Nature Series: The Message of Creation
Rev. Dr. Glenda Hollingshead; April 5, 2020
The liturgical calendar tells us that today is Palm Sunday—the beginning of Holy Week. Through the eyes of Luke, we see Jesus entering the city riding on a donkey. It seems such a paradox—the King of kings riding on a humble donkey instead of a mighty steed. No doubt Jesus’ simple procession into Jerusalem is anything but simple. Instead, his act lights a patriotic spark in the souls of the people who hear echoes of the prophet Zechariah: “Rejoice, greatly O daughter, Zion! Shout aloud, O daughter, Jerusalem! Lo, your king comes to you; humble and riding on a donkey…” The people yearn for a king—but not one like Jesus. They want a warrior king—but Jesus has other plans—bigger plans—holy plans.
When Jesus approaches the Mount of Olives, the whole multitude begins to praise God, singing and shouting for joy: “Blessed is the king who comes in the name of the Lord! Peace in heaven, and glory in the highest heaven.” Some of the Pharisees are so upset by the uproar, they tell Jesus to make the people quieten down. Jesus responds, “I tell you, if these were silent, the stones would shout out.”
For Jesus, this day of joy carries bits of sorrow because he knows that the joyous crowd will soon become an angry mob. The cloaks and palms will become a crown of thorns. The donkey that bears Jesus into the city will become a cross that he, himself, will bear. And words of praise will be replaced with shouts of “Crucify him!”
As modern-day Christians, we are challenged to tell the old story of God’s love in new and inviting ways. If we take the challenge seriously—especially in times like these—we will welcome praise as our calling card. For, you see, praise is the cure for discouragement and depression and despair. Praise is the antidote for what ails us. And wonder of wonders, when all the earth glorifies God, we may join the celebration so that all people and every creature contributes its own distinct voice; and the seas and rivers, meadows and hills add their response, too.
Over the past six weeks we have tried to listen to what God—who created all that lives and moves and breathes—has to say to us through water, mountains, trees, birds, and animals. An ancient Celtic writing echoes the grandeur of our Creator God:
I am the wind that breathes upon the sea,
I am the wave on the ocean,
I am the murmur of leaves rustling,
I am the rays of the sun,
I am the beam of the moon and stars,
I am the power of trees growing,
I am the bud breaking into blossom,
I am the movement of the salmon swimming,
I am the courage of the wild boar fighting,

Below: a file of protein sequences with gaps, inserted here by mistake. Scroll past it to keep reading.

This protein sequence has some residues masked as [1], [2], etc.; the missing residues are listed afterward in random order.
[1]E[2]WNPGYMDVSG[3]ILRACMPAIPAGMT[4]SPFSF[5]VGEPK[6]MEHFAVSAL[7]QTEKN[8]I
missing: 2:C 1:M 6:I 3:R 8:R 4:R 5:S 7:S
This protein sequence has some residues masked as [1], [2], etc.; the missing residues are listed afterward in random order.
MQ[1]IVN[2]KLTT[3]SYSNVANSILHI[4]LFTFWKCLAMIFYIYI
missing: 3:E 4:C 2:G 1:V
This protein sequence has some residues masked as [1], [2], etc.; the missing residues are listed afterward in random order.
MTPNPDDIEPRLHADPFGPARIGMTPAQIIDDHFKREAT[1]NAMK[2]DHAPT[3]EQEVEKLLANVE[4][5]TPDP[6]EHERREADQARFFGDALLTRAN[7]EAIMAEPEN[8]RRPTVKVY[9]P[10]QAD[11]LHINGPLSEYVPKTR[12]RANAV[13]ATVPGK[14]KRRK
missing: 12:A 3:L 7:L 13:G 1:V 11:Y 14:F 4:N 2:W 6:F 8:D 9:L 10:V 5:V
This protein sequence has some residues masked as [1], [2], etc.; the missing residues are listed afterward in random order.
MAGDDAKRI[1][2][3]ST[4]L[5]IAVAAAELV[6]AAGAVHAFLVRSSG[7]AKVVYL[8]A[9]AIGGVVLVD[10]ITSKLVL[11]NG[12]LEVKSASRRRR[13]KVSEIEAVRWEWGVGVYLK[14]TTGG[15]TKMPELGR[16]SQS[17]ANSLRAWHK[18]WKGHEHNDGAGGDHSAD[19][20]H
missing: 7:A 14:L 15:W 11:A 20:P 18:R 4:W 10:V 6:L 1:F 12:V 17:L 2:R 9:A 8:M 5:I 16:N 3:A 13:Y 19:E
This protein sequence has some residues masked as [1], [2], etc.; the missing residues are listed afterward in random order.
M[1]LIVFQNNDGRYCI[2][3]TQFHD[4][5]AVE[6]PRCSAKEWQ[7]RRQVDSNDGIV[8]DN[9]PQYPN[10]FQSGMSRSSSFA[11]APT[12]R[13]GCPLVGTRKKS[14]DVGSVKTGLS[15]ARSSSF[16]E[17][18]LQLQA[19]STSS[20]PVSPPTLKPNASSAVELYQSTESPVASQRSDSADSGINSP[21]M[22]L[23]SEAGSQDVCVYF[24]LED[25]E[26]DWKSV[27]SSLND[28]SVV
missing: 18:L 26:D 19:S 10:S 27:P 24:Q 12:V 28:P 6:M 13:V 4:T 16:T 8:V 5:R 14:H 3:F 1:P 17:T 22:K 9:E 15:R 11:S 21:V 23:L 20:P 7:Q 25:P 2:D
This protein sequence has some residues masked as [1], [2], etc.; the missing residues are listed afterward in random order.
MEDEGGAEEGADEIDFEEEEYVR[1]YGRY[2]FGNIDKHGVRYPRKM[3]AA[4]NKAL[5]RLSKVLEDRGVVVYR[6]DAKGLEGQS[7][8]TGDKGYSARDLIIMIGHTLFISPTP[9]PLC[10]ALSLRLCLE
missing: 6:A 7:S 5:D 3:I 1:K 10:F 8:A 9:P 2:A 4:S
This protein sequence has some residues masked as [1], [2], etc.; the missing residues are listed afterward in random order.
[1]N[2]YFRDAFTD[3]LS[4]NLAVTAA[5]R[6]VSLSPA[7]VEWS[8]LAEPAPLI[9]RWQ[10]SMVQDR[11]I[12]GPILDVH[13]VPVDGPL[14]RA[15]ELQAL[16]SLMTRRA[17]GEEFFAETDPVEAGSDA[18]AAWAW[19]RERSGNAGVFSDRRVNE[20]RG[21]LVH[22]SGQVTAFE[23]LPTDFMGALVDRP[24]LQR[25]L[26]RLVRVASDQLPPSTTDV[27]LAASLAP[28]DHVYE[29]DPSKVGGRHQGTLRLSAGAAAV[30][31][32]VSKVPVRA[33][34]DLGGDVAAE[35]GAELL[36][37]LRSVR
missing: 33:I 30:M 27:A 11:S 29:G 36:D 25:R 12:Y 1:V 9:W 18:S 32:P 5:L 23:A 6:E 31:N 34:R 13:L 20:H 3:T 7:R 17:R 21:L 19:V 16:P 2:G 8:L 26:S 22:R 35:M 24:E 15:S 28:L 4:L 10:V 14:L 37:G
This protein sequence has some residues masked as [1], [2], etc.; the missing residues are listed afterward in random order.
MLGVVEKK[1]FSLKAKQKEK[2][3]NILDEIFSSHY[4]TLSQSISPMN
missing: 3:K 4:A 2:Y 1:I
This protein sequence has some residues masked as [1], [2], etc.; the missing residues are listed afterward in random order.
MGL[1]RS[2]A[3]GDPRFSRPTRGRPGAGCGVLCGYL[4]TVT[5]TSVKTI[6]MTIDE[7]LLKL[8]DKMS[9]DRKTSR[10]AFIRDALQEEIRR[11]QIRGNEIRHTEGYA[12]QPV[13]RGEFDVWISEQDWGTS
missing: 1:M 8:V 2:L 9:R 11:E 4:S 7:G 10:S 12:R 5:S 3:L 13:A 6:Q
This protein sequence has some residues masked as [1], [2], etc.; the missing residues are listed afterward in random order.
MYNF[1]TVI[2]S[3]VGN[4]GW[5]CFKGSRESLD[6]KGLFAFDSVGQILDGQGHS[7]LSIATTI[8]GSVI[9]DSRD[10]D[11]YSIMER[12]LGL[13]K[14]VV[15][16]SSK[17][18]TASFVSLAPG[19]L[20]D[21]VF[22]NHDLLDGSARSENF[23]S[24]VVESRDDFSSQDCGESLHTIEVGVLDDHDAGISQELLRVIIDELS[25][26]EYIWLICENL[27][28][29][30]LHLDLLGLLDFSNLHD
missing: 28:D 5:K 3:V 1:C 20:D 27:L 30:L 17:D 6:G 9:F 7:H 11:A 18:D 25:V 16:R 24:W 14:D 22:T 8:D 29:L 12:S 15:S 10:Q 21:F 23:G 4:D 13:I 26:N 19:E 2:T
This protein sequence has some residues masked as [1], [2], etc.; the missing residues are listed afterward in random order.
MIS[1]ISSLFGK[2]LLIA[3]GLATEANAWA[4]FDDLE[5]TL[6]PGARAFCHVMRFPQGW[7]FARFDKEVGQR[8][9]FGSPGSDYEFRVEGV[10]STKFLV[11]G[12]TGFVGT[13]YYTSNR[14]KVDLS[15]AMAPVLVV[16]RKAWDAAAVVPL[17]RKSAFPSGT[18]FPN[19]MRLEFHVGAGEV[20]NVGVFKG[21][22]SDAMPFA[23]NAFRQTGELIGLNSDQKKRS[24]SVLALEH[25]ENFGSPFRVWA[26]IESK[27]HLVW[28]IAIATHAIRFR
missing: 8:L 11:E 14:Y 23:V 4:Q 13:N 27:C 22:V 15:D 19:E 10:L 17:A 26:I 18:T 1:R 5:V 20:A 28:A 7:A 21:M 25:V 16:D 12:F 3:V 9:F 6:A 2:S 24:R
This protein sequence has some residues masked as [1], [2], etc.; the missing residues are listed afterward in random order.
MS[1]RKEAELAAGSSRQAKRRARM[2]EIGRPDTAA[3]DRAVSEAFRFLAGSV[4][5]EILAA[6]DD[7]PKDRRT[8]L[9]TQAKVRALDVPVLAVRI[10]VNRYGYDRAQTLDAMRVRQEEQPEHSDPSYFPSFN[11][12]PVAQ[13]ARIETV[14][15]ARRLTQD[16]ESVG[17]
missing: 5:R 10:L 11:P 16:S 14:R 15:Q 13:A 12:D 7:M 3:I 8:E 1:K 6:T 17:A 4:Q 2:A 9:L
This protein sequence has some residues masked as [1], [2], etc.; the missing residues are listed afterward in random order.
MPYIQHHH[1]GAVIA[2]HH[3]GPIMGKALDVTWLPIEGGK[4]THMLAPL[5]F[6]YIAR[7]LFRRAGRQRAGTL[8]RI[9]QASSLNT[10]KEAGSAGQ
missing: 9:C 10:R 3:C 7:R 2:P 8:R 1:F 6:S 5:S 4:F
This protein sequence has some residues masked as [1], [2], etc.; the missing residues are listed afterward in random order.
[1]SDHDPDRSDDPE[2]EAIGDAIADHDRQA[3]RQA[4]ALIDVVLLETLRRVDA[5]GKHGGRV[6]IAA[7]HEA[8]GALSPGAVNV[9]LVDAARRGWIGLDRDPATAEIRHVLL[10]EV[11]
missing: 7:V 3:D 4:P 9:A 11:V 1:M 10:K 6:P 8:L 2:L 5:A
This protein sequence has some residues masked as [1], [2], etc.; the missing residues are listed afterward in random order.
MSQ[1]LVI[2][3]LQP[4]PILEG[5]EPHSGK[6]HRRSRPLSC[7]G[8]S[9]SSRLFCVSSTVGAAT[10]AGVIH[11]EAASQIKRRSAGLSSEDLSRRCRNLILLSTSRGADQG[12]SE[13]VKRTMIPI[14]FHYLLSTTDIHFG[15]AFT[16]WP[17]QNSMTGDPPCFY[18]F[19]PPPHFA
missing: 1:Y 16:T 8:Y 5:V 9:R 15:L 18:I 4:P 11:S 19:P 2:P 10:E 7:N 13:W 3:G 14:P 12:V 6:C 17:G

I am the speed of the stag running,
I am the strength of the ox pulling the plough,
I am the size of the mighty oak,
And I am the thoughts of all people,
Who praise my beauty and grace.[i]
In the Genesis account of creation, repeatedly, God creates, and repeatedly, God “sees that it is good.” Still to this day, God’s wonders and God’s presence rain down blessings. When we are greeted by the morning sun, it is God’s gift. When our heart is moved by the song of the mockingbird, our Creator has spoken. On a walk by the waterside, a soft breeze is like the breath of the Holy Spirit. The wonder of an approaching thunderstorm reminds us of God’s power. A bike ride along a path of fragrant honeysuckles, suggests the sweetness of Jesus. Yet, day after day, we are so busy looking down, so busy worrying about our little lives that the vastness of God sweeps right past us. Might it be that even during this dreadful pandemic, there is a blessing—a blessing of slowing down to allow ourselves and God’s creation a little time to heal?
The earth is God’s and we are stewards of it. It would behoove us to embrace the beauty of creation and to preserve it for those who come after us for as the Native American Proverb reminds us, “We do not inherit the earth from our ancestors; we borrow it from our children.”
Creation is the gift of our Creator, who is everywhere present, loving, and gracious. God loves us so much he enters the world and becomes one of us. Emmanuel, God-with-us, enters this week we call holy riding on a donkey. With all the courage he can muster, Jesus sets his face toward Jerusalem, knowing where it will end. Ultimately, in his dying and rising again, Christ assures us that one day, he will return to make all things new. But until then, we are given the responsibility and the privilege of caring for the earth. If we look around us, we know we could do better. We know there is something wrong when we are drowning in plastic, when water creatures are dying because of oil spills, when people struggle to breathe because of pollution. Perhaps it is time to take the following prayer of Miriam Therese Winter and make it our own:
Creator of the earth, and of all earth’s children, creator of soil and earth and sky and the tapestries of stars, we turn to you for guidance as we look on our mutilated planet, and pray it is not too late for us to rescue our wounded world. We have been so careless. We have failed to nurture the fragile life you entrusted to our keeping. We beg you for forgiveness and we ask you to begin again. Be with us in our commitment to Earth. Let all the Earth say: Amen.
While the task may seem overwhelming, one by one we can join hands around the globe and do our part so that when Christ returns in all his glory, he may find us faithful stewards of the world he came to save. Let it be so. In the name of the Father and the Son and the Holy Spirit. Amen.
[i] The Black Book of Camarthan; quoted in Celtic Fire; edited by Robert Van de Weyer.
*Cover Art by Stushie Art, used by subscription